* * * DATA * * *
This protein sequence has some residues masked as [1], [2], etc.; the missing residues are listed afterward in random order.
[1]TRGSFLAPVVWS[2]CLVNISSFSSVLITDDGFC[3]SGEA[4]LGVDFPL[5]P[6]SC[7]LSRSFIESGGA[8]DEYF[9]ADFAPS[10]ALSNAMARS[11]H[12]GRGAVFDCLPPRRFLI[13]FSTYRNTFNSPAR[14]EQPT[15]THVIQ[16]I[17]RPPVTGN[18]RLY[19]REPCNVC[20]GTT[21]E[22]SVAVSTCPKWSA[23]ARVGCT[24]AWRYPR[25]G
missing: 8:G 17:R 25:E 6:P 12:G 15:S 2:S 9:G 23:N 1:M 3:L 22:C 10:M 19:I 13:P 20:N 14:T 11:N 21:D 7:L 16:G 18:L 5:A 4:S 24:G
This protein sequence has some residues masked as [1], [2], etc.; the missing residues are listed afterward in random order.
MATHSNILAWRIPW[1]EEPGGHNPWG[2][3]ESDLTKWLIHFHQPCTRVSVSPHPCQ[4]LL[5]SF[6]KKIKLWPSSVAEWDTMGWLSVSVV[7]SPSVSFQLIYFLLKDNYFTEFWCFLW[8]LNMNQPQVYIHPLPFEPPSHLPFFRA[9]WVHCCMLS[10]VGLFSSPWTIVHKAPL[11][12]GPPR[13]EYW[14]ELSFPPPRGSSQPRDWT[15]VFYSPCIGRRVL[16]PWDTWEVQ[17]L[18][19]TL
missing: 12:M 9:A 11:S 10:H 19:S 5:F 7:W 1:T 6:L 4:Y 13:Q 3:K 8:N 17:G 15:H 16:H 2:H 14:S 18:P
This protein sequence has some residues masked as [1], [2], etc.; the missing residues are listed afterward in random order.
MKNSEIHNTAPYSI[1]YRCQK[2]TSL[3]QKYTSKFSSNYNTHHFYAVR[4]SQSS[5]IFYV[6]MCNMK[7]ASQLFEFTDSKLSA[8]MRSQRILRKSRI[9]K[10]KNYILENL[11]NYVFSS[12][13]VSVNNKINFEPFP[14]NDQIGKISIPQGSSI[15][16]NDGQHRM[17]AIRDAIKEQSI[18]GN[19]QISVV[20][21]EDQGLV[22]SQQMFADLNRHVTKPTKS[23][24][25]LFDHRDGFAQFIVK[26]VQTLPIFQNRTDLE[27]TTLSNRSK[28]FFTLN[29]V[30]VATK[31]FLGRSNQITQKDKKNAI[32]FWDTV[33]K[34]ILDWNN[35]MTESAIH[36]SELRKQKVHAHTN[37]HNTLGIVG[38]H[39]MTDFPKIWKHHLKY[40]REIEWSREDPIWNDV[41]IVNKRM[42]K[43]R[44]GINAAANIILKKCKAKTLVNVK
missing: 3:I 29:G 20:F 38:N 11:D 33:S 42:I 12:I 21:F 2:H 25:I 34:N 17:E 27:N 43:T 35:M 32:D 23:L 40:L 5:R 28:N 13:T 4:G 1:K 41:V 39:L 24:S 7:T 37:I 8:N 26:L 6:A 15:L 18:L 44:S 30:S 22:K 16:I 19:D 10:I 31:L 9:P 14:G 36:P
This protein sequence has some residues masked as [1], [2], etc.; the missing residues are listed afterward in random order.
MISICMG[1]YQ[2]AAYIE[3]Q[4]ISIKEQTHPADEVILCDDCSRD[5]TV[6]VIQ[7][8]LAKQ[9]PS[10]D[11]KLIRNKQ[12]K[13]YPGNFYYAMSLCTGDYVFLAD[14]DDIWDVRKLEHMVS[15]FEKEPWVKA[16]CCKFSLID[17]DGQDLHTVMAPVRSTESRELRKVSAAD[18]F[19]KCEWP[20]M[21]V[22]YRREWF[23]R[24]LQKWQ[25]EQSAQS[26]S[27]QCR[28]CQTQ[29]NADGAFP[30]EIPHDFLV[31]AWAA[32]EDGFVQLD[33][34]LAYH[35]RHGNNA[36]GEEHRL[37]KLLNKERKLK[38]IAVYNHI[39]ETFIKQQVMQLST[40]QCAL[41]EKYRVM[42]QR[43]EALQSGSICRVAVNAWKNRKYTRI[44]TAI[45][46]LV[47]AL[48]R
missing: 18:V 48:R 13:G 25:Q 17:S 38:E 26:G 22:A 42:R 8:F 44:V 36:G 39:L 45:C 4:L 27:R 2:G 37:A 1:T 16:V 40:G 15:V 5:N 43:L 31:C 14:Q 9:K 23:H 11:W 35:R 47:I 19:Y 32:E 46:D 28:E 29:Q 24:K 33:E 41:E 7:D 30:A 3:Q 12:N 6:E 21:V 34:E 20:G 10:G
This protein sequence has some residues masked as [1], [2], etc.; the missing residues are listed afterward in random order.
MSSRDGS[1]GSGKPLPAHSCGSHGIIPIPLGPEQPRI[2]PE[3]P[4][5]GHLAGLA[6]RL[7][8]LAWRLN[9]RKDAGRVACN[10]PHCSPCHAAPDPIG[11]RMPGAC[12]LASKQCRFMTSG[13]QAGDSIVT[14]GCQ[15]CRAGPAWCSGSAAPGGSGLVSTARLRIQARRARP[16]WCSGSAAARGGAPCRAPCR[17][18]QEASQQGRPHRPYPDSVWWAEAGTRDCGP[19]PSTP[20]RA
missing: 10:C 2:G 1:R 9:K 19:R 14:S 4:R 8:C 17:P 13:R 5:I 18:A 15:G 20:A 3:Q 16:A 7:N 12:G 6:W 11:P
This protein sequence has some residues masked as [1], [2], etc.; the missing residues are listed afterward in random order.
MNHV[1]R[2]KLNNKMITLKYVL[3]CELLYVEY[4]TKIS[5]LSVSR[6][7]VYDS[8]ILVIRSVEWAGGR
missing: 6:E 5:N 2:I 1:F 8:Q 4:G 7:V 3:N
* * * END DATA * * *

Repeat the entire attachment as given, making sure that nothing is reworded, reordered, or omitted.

This protein sequence has some residues masked as [1], [2], etc.; the missing residues are listed afterward in random order.
[1]TRGSFLAPVVWS[2]CLVNISSFSSVLITDDGFC[3]SGEA[4]LGVDFPL[5]P[6]SC[7]LSRSFIESGGA[8]DEYF[9]ADFAPS[10]ALSNAMARS[11]H[12]GRGAVFDCLPPRRFLI[13]FSTYRNTFNSPAR[14]EQPT[15]THVIQ[16]I[17]RPPVTGN[18]RLY[19]REPCNVC[20]GTT[21]E[22]SVAVSTCPKWSA[23]ARVGCT[24]AWRYPR[25]G
missing: 8:G 17:R 25:E 6:P 12:G 15:S 2:S 9:G 23:N 1:M 3:L 22:C 10:M 19:I 13:P 20:N 14:T 11:N 21:D 7:L 16:G 18:L 5:A 4:S 24:G
This protein sequence has some residues masked as [1], [2], etc.; the missing residues are listed afterward in random order.
MATHSNILAWRIPW[1]EEPGGHNPWG[2][3]ESDLTKWLIHFHQPCTRVSVSPHPCQ[4]LL[5]SF[6]KKIKLWPSSVAEWDTMGWLSVSVV[7]SPSVSFQLIYFLLKDNYFTEFWCFLW[8]LNMNQPQVYIHPLPFEPPSHLPFFRA[9]WVHCCMLS[10]VGLFSSPWTIVHKAPL[11][12]GPPR[13]EYW[14]ELSFPPPRGSSQPRDWT[15]VFYSPCIGRRVL[16]PWDTWEVQ[17]L[18][19]TL
missing: 12:M 9:A 11:S 10:H 19:S 5:F 7:W 1:T 6:L 4:Y 13:Q 3:K 8:N 17:G 15:H 16:H 2:H 14:S 18:P
This protein sequence has some residues masked as [1], [2], etc.; the missing residues are listed afterward in random order.
MKNSEIHNTAPYSI[1]YRCQK[2]TSL[3]QKYTSKFSSNYNTHHFYAVR[4]SQSS[5]IFYV[6]MCNMK[7]ASQLFEFTDSKLSA[8]MRSQRILRKSRI[9]K[10]KNYILENL[11]NYVFSS[12][13]VSVNNKINFEPFP[14]NDQIGKISIPQGSSI[15][16]NDGQHRM[17]AIRDAIKEQSI[18]GN[19]QISVV[20][21]EDQGLV[22]SQQMFADLNRHVTKPTKS[23][24][25]LFDHRDGFAQFIVK[26]VQTLPIFQNRTDLE[27]TTLSNRSK[28]FFTLN[29]V[30]VATK[31]FLGRSNQITQKDKKNAI[32]FWDTV[33]K[34]ILDWNN[35]MTESAIH[36]SELRKQKVHAHTN[37]HNTLGIVG[38]H[39]MTDFPKIWKHHLKY[40]REIEWSREDPIWNDV[41]IVNKRM[42]K[43]R[44]GINAAANIILKKCKAKTLVNVK
missing: 3:I 29:G 20:F 38:N 11:D 33:S 42:I 12:I 21:F 2:H 25:I 34:N 17:E 27:N 43:T 35:M 32:D 23:L 40:L 5:R 28:N 13:T 4:G 1:K 41:V 39:L 24:S 7:T 37:I 8:N 26:L 6:A 15:L 18:L 44:S 30:S 22:K 16:I 19:D 10:I 31:L 9:P 14:G 36:P
This protein sequence has some residues masked as [1], [2], etc.; the missing residues are listed afterward in random order.
MISICMG[1]YQ[2]AAYIE[3]Q[4]ISIKEQTHPADEVILCDDCSRD[5]TV[6]VIQ[7][8]LAKQ[9]PS[10]D[11]KLIRNKQ[12]K[13]YPGNFYYAMSLCTGDYVFLAD[14]DDIWDVRKLEHMVS[15]FEKEPWVKA[16]CCKFSLID[17]DGQDLHTVMAPVRSTESRELRKVSAAD[18]F[19]KCEWP[20]M[21]V[22]YRREWF[23]R[24]LQKWQ[25]EQSAQS[26]S[27]QCR[28]CQTQ[29]NADGAFP[30]EIPHDFLV[31]AWAA[32]EDGFVQLD[33][34]LAYH[35]RHGNNA[36]GEEHRL[37]KLLNKERKLK[38]IAVYNHI[39]ETFIKQQVMQLST[40]QCAL[41]EKYRVM[42]QR[43]EALQSGSICRVAVNAWKNRKYTRI[44]TAI[45][46]LV[47]AL[48]R
missing: 18:V 48:R 13:G 25:Q 17:S 38:E 26:G 22:A 42:R 8:F 44:V 36:G 39:L 45:C 4:L 27:R 2:G 37:A 1:T 16:V 40:G 15:V 5:N 43:L 31:C 14:Q 9:K 23:H 11:W 35:R 47:I 19:Y 32:E 46:D 28:E 29:Q 24:K 33:E 41:E 7:D 30:A 3:Q 12:N 6:E 21:V 34:E 20:G 10:G
This protein sequence has some residues masked as [1], [2], etc.; the missing residues are listed afterward in random order.
MSSRDGS[1]GSGKPLPAHSCGSHGIIPIPLGPEQPRI[2]PE[3]P[4][5]GHLAGLA[6]RL[7][8]LAWRLN[9]RKDAGRVACN[10]PHCSPCHAAPDPIG[11]RMPGAC[12]LASKQCRFMTSG[13]QAGDSIVT[14]GCQ[15]CRAGPAWCSGSAAPGGSGLVSTARLRIQARRARP[16]WCSGSAAARGGAPCRAPCR[17][18]QEASQQGRPHRPYPDSVWWAEAGTRDCGP[19]PSTP[20]RA
missing: 10:C 2:G 1:R 9:K 19:R 14:S 4:R 8:C 17:P 13:R 5:I 18:A 15:G 20:A 3:Q 16:A 7:N 12:G 6:W 11:P
This protein sequence has some residues masked as [1], [2], etc.; the missing residues are listed afterward in random order.
MNHV[1]R[2]KLNNKMITLKYVL[3]CELLYVEY[4]TKIS[5]LSVSR[6][7]VYDS[8]ILVIRSVEWAGGR
missing: 6:E 5:N 2:I 1:F 8:Q 4:G 7:V 3:N